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Find A Radiation Oncologist

Treatment Types

Lung cancer treatment depends on several factors, including the type, the mutations specific to the cancer, the stage of the lung cancer and your overall health. Treatment of lung cancer often requires input from a multidisciplinary team, including radiation oncologists, medical oncologists, thoracic surgeons and lung doctors (pulmonologists).

Radiation Therapy

Radiation therapy is a noninvasive treatment that can be used to treat lung cancer. It can be combined with surgery, chemotherapy or both depending on the circumstances. Radiation therapy works within cancer cells by damaging their ability to multiply. When these cells die, the body naturally eliminates them. Different types of radiation may be used for lung cancer including X-rays or proton beam therapy.

In early-stage lung cancer, surgery has been the standard treatment. However, in patients unable to tolerate surgery, focused radiation, called stereotactic body radiation therapy, is a good treatment option. For large tumors or those involving lymph nodes, radiation (often combined with chemotherapy) may replace surgery as the main treatment. For more advanced cancers, your doctors may recommend radiation to manage symptoms such as cough, shortness of breath, pain or bleeding.

Medical Therapy

Medical oncologists specialize in treating lung cancer using various drugs. Chemotherapy is a cancer treatment that uses drugs to destroy cancer cells and prevent tumor growth. There are additional different kinds of medications that can be used to treat lung cancer. New research is helping oncologists learn which drugs may be most effective, and the side effects for each one.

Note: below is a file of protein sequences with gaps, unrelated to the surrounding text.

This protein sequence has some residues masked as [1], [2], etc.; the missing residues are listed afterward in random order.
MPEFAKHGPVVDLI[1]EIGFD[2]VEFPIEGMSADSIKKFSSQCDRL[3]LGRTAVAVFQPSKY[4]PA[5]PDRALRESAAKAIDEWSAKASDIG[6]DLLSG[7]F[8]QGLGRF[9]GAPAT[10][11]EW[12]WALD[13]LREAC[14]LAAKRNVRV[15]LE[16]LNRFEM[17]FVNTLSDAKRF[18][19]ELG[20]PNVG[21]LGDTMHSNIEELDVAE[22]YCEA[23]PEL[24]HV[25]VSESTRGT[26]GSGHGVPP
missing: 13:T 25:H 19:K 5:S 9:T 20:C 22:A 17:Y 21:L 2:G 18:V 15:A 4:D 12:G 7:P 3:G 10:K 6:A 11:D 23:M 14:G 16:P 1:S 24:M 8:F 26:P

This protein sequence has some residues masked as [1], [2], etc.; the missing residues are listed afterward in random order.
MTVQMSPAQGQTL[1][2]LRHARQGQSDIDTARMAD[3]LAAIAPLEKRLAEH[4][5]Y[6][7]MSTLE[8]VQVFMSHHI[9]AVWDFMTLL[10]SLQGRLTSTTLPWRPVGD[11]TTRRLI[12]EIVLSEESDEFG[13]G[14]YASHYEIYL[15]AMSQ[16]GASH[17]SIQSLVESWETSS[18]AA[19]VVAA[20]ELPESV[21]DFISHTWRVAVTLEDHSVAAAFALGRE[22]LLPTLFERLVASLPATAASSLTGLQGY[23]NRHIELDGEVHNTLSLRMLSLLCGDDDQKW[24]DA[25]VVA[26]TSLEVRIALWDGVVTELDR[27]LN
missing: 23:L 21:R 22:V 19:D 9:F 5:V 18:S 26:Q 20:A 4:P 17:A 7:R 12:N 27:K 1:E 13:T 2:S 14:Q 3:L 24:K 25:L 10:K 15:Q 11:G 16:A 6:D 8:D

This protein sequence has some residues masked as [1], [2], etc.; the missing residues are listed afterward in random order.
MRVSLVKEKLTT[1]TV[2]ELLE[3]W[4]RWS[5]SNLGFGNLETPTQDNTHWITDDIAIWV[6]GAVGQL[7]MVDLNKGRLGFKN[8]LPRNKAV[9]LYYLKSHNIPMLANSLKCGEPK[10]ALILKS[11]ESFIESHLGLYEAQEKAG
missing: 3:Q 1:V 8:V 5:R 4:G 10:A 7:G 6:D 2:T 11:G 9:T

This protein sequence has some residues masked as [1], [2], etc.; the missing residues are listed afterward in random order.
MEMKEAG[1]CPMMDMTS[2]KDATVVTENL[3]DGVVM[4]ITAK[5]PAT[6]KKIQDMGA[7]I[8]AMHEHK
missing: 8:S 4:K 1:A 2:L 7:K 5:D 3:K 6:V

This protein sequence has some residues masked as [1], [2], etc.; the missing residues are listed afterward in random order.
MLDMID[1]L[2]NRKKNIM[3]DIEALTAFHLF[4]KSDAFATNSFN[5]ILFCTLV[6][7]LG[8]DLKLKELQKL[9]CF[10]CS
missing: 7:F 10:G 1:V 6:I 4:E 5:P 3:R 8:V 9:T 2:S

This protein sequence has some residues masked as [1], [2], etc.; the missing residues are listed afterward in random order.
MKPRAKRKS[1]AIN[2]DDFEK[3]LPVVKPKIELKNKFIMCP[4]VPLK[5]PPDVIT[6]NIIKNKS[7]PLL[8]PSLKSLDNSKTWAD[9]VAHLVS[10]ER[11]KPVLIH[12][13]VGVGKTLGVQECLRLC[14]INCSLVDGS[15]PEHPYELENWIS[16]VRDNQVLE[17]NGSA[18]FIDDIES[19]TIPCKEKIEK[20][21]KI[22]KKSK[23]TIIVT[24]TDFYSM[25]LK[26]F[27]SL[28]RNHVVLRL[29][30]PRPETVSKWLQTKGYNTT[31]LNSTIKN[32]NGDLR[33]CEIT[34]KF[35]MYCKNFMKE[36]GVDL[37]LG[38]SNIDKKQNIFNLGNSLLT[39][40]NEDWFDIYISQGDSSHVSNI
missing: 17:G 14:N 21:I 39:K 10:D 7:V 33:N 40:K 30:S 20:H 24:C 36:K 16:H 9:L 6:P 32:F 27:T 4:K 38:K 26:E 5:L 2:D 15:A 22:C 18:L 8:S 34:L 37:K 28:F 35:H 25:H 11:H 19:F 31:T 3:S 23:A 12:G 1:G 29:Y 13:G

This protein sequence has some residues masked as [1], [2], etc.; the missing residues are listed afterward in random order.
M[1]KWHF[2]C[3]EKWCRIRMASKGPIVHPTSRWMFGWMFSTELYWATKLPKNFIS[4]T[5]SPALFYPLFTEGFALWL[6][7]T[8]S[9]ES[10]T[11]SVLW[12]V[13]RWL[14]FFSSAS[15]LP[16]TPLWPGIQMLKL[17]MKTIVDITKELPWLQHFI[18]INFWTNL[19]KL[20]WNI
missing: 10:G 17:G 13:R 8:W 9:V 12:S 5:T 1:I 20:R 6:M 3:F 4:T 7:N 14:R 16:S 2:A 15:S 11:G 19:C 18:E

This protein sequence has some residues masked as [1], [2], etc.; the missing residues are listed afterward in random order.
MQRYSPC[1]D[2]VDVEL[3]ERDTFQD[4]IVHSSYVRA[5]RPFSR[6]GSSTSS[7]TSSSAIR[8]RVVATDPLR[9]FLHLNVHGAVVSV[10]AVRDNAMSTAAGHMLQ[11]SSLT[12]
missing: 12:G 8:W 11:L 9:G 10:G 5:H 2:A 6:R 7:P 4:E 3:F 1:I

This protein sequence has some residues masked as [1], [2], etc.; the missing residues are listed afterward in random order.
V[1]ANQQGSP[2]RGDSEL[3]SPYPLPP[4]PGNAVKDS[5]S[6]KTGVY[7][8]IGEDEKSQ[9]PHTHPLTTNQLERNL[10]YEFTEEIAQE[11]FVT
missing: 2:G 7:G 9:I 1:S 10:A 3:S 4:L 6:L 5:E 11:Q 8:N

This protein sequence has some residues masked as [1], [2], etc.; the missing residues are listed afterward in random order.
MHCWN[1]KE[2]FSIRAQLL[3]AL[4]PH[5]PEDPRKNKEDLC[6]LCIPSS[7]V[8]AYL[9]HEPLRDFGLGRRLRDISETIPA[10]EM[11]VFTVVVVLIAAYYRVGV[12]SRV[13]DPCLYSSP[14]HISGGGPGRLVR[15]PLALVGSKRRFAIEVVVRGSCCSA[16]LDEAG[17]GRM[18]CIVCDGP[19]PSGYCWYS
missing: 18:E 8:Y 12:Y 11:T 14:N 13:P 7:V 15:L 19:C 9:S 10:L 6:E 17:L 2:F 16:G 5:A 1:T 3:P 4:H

Often, chemotherapy is combined with radiation therapy to make the radiation more effective. However, such combined treatment (chemoradiation) can also increase the side effects of treatment. Chemotherapy may be recommended before or after surgery

Other types of medications including targeted therapy or immunotherapy may be a part of your treatment. Targeted therapy are drugs that work on specific types of cancer cells. Immunotherapy are drugs that harness the body’s immune system. These different treatments have their own side effects. These therapies may be given before, during or after radiation treatment. Ask your medical oncologist about what drugs may be best for you.


Surgery is often a key part of lung cancer care. Even before treatment, surgery may be helpful in diagnosis and investigating whether the cancer has spread to lymph nodes in the chest. This type of surgery is part of tumor staging or understanding how advanced the cancer may be.

In early-stage tumors, surgery by itself can be curative. Your surgeon may remove part of the lung or the entire lung around the cancer. The amount of lung removed will vary based upon the tumor’s location, your health and other factors. If there are no signs of spread, additional treatment is often not needed.

In more advanced tumors, surgery is sometimes replaced by radiation and chemotherapy or can be combined with these treatments. Ask your surgeon or other doctors whether your tumor is early or advanced and whether surgery will be helpful for you.